A Room of One's Own

A Room of One's Own Summary and Analysis of Chapters 1

Virginia Woolf, asked to give a lecture on women and fiction, tells her audience what she thought that title might mean: what women are like; the fiction women write; the fiction written about women; or a combination of the three. However, she felt she could not form a conclusive truth about those subjects, and instead has come up with "one minor point--a woman must have money and a room of her own if she is to write fiction." She says she will use devices of fiction in relating how her thoughts on the lecture mingled with her daily life; she uses a fictional narrator whom she calls Mary Beton as her alter ego, and the essay begins.

A week ago, while sitting by a river, the narrator compares the production of a thought of hers on women and fiction (which she will not relate now, though she says one may detect it in the course of her lecture) to a fisherman's catch, albeit a measly one which he throws back. Nevertheless, the thought excites her, and as she hurries across a lawn at the fictional Oxbridge, a Beadle (a minor parish official) intercepts her; only Fellows and Scholars, not women, are allowed on the lawn. The interruption makes her forget her thought. Instead, she ponders the genius of literary figures, such as Milton and Thackeray, and goes to the library. An elderly man there informs her that women are admitted only with a Fellow or a letter of introduction. She angrily vows to herself never to "ask for that hospitality again" of entering the library. She passes the chapel, listening to the organ and watching the congregation troop inside, but does not want to enter, as she would be denied permission again. She reflects on the royal wealth that had gone into building the university; the wealth now comes from independent men.

She goes to lunch and describes the gourmet food on display: soles, partridges, a delicious dessert, and excellent wine. The good food and relaxing atmosphere inspire "rational intercourse" in the conversation. She sees a Manx cat without a tail walking across the quadrangle, and suddenly feels that something is "lacking." She thinks back on a pre-war luncheon in which people said the same things as now but sounded more musical.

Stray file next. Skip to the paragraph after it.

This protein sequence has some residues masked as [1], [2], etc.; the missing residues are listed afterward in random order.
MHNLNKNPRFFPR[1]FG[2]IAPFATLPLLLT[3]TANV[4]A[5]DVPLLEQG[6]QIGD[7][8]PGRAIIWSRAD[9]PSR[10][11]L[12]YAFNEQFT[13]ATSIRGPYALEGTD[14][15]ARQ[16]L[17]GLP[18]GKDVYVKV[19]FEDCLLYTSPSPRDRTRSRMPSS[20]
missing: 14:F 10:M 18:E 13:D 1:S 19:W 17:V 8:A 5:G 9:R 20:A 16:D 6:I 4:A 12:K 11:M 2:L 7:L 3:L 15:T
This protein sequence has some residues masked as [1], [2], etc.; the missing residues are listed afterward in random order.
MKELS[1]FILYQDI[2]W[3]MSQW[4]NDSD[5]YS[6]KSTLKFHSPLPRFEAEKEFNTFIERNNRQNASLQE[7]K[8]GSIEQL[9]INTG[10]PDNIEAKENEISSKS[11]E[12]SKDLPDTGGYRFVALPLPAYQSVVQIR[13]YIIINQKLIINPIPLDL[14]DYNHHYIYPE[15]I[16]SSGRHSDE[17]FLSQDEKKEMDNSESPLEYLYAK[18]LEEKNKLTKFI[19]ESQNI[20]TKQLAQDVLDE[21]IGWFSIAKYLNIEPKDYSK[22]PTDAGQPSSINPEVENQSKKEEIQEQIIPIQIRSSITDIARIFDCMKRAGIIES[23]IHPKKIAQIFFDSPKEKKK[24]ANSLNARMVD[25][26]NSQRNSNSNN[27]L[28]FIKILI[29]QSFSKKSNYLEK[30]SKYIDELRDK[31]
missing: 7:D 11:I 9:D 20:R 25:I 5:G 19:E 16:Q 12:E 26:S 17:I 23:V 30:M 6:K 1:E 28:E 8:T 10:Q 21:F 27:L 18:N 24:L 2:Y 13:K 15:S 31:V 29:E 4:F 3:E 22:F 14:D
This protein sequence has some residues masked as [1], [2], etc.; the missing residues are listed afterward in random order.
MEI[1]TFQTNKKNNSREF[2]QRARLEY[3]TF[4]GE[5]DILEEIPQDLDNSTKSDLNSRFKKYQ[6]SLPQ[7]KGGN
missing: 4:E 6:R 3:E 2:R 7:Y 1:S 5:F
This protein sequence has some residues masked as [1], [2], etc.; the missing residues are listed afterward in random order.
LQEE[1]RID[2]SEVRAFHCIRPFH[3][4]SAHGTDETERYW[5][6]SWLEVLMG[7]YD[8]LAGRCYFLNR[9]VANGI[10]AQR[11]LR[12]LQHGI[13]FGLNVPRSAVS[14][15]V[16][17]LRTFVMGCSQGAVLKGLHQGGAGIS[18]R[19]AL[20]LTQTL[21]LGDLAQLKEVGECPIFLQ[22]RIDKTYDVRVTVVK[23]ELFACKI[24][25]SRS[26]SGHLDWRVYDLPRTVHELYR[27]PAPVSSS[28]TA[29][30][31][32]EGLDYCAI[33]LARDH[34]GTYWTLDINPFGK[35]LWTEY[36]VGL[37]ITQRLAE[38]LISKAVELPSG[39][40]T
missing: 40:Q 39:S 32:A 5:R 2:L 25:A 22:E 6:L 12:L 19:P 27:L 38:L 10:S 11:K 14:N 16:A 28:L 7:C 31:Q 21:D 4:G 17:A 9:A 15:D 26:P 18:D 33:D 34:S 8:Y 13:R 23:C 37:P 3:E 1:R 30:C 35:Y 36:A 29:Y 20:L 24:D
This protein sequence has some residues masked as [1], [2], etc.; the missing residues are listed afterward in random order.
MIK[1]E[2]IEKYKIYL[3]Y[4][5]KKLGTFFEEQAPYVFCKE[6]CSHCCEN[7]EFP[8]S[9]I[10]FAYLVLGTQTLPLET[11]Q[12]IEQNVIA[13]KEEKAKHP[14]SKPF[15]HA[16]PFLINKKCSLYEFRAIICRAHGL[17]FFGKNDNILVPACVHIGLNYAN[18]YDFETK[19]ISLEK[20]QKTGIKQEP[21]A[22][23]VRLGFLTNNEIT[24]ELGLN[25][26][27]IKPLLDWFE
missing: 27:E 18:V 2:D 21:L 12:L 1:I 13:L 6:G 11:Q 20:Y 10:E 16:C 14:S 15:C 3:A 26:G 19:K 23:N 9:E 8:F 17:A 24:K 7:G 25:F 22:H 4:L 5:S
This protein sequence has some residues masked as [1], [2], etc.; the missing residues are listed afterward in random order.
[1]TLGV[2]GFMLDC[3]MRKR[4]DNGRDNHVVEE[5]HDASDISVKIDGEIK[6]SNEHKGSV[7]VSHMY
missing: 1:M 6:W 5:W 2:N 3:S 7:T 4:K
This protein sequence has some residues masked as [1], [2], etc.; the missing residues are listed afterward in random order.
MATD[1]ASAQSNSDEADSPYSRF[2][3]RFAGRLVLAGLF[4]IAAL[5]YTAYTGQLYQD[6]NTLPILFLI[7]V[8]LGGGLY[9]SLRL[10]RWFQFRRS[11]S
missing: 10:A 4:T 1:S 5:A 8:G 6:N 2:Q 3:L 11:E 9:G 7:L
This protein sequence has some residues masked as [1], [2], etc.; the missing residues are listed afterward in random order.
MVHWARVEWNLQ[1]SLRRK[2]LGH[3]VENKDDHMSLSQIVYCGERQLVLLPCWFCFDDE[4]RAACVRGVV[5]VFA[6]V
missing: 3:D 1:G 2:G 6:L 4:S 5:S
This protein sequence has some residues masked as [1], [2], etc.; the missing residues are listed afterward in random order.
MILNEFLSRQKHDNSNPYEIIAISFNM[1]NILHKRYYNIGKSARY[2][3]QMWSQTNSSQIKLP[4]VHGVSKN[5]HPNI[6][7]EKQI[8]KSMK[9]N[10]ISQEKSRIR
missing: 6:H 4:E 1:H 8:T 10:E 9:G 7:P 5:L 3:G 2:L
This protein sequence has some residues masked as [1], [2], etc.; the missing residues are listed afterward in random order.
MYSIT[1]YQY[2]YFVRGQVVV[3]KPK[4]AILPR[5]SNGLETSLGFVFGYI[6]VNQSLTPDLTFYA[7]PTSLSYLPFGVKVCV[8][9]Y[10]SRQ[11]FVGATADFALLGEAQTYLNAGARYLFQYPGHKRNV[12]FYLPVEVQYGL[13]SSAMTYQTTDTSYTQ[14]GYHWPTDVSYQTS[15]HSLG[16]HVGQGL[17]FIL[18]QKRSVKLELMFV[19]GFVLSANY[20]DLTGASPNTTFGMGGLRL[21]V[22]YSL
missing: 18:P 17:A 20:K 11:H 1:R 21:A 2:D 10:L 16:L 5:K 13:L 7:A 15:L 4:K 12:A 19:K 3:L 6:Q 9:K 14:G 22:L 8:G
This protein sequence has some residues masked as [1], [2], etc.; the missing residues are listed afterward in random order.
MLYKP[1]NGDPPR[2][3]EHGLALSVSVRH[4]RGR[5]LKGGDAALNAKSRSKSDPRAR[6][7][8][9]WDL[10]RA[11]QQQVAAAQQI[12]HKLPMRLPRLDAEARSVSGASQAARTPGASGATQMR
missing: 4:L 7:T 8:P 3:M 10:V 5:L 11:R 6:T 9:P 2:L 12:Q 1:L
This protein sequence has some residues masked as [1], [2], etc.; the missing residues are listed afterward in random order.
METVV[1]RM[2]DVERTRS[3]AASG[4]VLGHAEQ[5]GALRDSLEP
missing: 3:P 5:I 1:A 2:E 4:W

She walks through the late October afternoon to Fernham, the women's college where she is staying as a guest. She has a dinner of plain soup, mediocre beef, vegetables, and potatoes, and bad custard, prunes, biscuits and cheese, along with water. She feels one cannot "think well, love well, sleep well, if one has not dined well." A friend of hers, Mary Seton (referred to hereafter as "Seton"), has a bottle of a good drink, and they drink and talk by the fire. The narrator thinks more about the kings in the past and financial magnates of their time who have built the colleges with their gold. She wonders what lies beneath their college. Seton summarizes how funds were raised with difficulty for the college, and therefore why they cannot afford expensive meals.

The narrator and Seton denounce their mothers, and their sex, for being so impoverished and leaving their daughters so little. Had they been independently wealthy, perhaps they could have founded fellowships and secured similar luxuries for women. However, the narrator realizes that had Seton's mother gone into business, she would not have had Seton or the rest of her children. Moreover, only for the last forty-eight years have women been allowed to keep money they earned; before that, it belonged to their husbands. Walking back to her inn, the narrator thinks about the effects of wealth and poverty on the mind, about the prosperity of males and the poverty of females, and about the effects of tradition or lack of tradition on the writer, among other topics. She goes to sleep, as does everyone in Oxbridge.